The upscale department stores that gave the Flatiron District its onetime nickname, Ladies’ Mile, have been gone for nearly a century. Today, the area is peppered with chain clothing stores, bookstores, tasteful home-decor stores, including ABC Carpet & Home, and one of the best hat shops in NYC.
RECOMMENDED: Gramercy and Flatiron guide
There’s a rotating mix of astoundingly well-preserved designer and nonvintage clothing here, as well as one-of-a-kind housewares, shoes and accessories. We’ve found vintage Yves Saint Laurent blouses for $12, striped skinny ties for $6 and a pair of classic Salvatore Ferragamo pumps with bows on them for $10. Pretty much everything is a find, but you still get that thrill-of-the-hunt feeling.
This place is stocked with furniture from as far back as the 1800s. New pieces arrive weekly and through consignment, and the shop offers a service to help clean out your entire apartment. Period bedroom sets, vintage Persian and Oriental rugs and cheery Tiffany lamps are some standout finds.
This women’s boutique, stocked with flirty, colorful duds from the likes of Yumi Kim and Plastic Island, is the third location of the Project Shops chain (the first two are in Greenwich Village and Nolita), and it features the now-trio’s signature mod aesthetic: white walls, shiny white-tiled floors, hanging glass bubble lamps and black-and-white–patterned wallpaper. Four rolling racks feature adorable, affordable items like Dolce Vita boho strapless maxidresses ($106), Yumi Kim sleeveless floral rompers with drawstring waists ($196) and Plastic Island dresses with eye-catching back cut-outs ($189). A large table in the middle of the boutique is topped with warm-weather–worthy accessories like Jeffrey Campbell strappy wedges ($98) and Dolce Vita beaded sandals ($66).
Photographers of all skill levels can geek out at this Gramercy spot. Just like the original West Village locale, NYC’s second Lomography Gallery Store features snapshot-covered walls and shills all the necessary tools for creating your own artistic pictures. Scour the welcoming space for inexpensive plastic cameras, including the Diana F+ ($95), a reproduction of a model from the ’60s; action samplers ($30), which take a series of four shots with each press of a button; and color-splash models ($85) that can tint your photos with vibrant hues. You’ll also find accessories such as canvas shoulder bags with pockets for cameras ($65), T-shirts printed with Lomo graphics ($25) and books such as Don’t Think Just Shoot ($60), featuring photos taken with cameras sold at the shop. In addition to stocking film ($4–$10), the Gallery Store also develops it ($14–$30). Not sure what all the nondigital hubbub is all about? Attend one of the store’s frequent weekend workshops ($10) to learn how to use the funky cameras.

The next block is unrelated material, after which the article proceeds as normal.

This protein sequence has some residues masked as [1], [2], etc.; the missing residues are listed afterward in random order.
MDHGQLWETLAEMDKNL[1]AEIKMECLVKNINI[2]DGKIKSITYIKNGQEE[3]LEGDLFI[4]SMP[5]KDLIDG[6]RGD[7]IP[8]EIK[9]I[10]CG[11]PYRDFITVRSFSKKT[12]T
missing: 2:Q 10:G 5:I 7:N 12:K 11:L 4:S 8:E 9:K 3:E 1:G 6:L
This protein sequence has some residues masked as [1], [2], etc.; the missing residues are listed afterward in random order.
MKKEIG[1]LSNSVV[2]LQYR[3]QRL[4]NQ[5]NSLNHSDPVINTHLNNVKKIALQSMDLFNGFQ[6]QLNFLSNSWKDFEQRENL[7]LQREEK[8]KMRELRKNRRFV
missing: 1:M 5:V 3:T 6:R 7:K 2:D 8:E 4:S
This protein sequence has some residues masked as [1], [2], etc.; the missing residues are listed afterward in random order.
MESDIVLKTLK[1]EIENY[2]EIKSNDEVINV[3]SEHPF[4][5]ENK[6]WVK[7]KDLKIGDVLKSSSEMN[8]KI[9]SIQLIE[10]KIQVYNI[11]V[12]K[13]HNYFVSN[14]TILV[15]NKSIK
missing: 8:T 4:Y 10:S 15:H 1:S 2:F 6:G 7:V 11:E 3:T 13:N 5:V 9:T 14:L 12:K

The Warshaw family has been helping city residents with their home improvement needs for three generations. And with good reason: Not only are they pros at helping you find exactly what you need, they’ll recommend the highest quality brands based on personal experience. They’re also a good source for one-time projects: You can rent expensive items like drills for less than what you’d pay full price, saving you money and valuable storage space. They also offer AC repairs and locksmith services—huge lifesavers on hot summer days and those drunken nights when your keys mysteriously disappear.
Jewelry designer Karen Karch relocated her Nolita boutique to a secluded Gramercy block with a neighborhood feel. Griffin-detailed gates and a dramatic entryway mural, painted by NYC street artist Bunny M (bunnym.com), greet clients. The sleek, minimalist shop boasts oversize windows and ample seating for one-on-one appointments. Sparkly baubles rest behind a few glass cases, since most of the fancy items are custom-designed. Couples tying the knot will find jewels for their engagement ($4,000–$60,000), from classic round-cut diamond rings ($6,800) to unconventional, tiara-shaped styles encrusted with sapphires ($3,200–$7,000). Wedding bands ($900–$8,000) include vinelike rings for women ($900–$6,000) and textured-platinum bands for men ($1,100–$6,000). Karch’s signature detailed jewelry includes jade-and-rose-gold necklaces ($3,400) and turquoise rosebud rings ($2,500), as well as onyx horn necklaces ($2,600) and faceted sterling-silver cufflinks ($500).
No need to venture out to Long Island City anymore for Spokesman Cycle’s ultimate biker haven. The family-owned business has set up shop in the heart of Union Square. The spacious store—more than double the size of its flagship—caters to everyone from the beginner rider to the advanced. Accessories include Chrome messenger bags (from $110), high-end performance saddlebags ($60–$200) and Velocity rims in all colors, including funky argyle print ($300 a pair). Owner Carlos Dall’Orso suggests the hybrid Bianchi Cortina ($429) for a “stylish and reliable all-purpose bike, great for commuting and recreational rides.”
Brooklyn's fromage-geek haven expands to Manhattan with this Gramercy outpost. The shop—which features old bottles and books displayed on rustic wooden shelves—boasts three temperature-controlled spaces and an education center (dubbed the Homestead) devoted to curdy delights.